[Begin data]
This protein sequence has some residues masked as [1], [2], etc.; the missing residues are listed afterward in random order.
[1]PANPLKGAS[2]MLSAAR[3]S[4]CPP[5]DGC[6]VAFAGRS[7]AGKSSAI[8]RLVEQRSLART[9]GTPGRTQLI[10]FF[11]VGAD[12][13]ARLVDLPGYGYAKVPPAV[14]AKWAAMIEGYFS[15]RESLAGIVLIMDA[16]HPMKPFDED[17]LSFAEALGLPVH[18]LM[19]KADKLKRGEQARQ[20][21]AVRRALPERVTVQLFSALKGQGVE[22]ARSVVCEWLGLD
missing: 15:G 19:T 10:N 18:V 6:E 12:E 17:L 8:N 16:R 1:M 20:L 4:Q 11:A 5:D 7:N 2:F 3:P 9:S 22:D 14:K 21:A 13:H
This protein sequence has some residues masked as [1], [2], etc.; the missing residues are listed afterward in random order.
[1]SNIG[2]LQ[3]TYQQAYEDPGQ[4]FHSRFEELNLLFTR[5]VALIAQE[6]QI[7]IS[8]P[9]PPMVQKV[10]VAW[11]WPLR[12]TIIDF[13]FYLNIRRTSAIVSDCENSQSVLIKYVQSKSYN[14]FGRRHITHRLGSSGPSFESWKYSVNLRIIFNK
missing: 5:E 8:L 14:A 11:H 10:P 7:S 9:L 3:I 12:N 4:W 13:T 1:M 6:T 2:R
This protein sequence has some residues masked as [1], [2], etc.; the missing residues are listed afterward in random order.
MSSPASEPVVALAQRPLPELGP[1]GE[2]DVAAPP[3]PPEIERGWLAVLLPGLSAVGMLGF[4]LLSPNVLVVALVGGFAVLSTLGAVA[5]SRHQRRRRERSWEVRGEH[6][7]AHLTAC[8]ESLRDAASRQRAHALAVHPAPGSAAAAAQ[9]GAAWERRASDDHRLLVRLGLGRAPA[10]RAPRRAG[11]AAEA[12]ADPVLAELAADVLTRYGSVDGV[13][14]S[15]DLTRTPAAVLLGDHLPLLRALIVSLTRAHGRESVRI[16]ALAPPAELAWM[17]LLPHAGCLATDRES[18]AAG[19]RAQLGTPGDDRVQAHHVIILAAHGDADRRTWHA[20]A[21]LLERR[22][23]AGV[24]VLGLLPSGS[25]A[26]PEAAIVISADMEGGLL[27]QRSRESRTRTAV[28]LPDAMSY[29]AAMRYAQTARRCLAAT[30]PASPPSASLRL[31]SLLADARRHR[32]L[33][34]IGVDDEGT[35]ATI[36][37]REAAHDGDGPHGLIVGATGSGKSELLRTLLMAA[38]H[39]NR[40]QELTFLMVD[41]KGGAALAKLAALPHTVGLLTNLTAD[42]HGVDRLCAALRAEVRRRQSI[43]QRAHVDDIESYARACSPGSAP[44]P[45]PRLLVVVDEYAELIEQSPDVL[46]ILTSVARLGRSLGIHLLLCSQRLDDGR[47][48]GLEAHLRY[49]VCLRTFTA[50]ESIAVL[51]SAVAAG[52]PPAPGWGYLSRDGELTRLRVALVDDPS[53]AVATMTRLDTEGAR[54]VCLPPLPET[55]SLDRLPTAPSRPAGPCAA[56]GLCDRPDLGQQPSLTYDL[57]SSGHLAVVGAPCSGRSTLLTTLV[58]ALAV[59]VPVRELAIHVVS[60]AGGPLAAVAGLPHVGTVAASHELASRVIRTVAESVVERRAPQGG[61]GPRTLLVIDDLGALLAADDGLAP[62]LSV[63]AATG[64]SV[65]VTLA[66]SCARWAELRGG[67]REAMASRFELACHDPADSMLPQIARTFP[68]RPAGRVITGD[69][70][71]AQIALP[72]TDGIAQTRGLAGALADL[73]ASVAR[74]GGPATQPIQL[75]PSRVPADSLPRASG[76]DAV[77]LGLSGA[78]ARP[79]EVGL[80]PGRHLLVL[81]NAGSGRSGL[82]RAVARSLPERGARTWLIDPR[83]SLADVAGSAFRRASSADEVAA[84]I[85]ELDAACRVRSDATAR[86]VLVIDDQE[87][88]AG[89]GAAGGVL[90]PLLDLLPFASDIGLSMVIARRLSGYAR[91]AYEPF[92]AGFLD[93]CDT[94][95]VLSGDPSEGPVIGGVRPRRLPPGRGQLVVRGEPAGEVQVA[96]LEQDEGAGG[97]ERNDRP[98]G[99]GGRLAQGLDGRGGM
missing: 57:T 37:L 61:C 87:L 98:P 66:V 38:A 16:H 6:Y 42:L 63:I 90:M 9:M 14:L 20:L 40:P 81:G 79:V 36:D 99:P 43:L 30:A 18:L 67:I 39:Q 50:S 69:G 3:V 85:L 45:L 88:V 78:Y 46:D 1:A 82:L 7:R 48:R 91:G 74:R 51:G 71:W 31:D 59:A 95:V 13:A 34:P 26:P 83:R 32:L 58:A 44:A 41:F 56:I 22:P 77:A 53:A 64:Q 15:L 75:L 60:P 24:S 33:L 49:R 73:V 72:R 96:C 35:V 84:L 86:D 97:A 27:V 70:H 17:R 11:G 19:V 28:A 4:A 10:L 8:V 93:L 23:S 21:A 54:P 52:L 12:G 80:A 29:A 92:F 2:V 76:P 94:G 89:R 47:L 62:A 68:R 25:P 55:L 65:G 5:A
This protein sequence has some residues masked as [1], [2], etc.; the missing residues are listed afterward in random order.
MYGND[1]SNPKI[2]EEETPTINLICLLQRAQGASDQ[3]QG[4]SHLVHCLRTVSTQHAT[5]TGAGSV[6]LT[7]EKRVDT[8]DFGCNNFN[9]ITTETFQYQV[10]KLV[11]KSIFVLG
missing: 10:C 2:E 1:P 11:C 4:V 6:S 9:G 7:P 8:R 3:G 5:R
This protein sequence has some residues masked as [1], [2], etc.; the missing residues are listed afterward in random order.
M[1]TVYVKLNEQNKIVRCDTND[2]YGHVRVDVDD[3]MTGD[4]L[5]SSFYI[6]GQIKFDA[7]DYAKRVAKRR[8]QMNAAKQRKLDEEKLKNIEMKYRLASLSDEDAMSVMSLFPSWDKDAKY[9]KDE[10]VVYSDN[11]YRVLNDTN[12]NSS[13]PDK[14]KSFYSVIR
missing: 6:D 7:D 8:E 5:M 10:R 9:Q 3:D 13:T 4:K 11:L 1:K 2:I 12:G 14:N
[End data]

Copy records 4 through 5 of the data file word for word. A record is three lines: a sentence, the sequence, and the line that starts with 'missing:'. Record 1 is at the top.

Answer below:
This protein sequence has some residues masked as [1], [2], etc.; the missing residues are listed afterward in random order.
MYGND[1]SNPKI[2]EEETPTINLICLLQRAQGASDQ[3]QG[4]SHLVHCLRTVSTQHAT[5]TGAGSV[6]LT[7]EKRVDT[8]DFGCNNFN[9]ITTETFQYQV[10]KLV[11]KSIFVLG
missing: 10:C 2:E 1:P 11:C 4:V 6:S 9:G 7:P 8:R 3:G 5:R
This protein sequence has some residues masked as [1], [2], etc.; the missing residues are listed afterward in random order.
M[1]TVYVKLNEQNKIVRCDTND[2]YGHVRVDVDD[3]MTGD[4]L[5]SSFYI[6]GQIKFDA[7]DYAKRVAKRR[8]QMNAAKQRKLDEEKLKNIEMKYRLASLSDEDAMSVMSLFPSWDKDAKY[9]KDE[10]VVYSDN[11]YRVLNDTN[12]NSS[13]PDK[14]KSFYSVIR
missing: 6:D 7:D 8:E 5:M 10:R 9:Q 3:D 13:T 4:K 11:L 1:K 2:I 12:G 14:N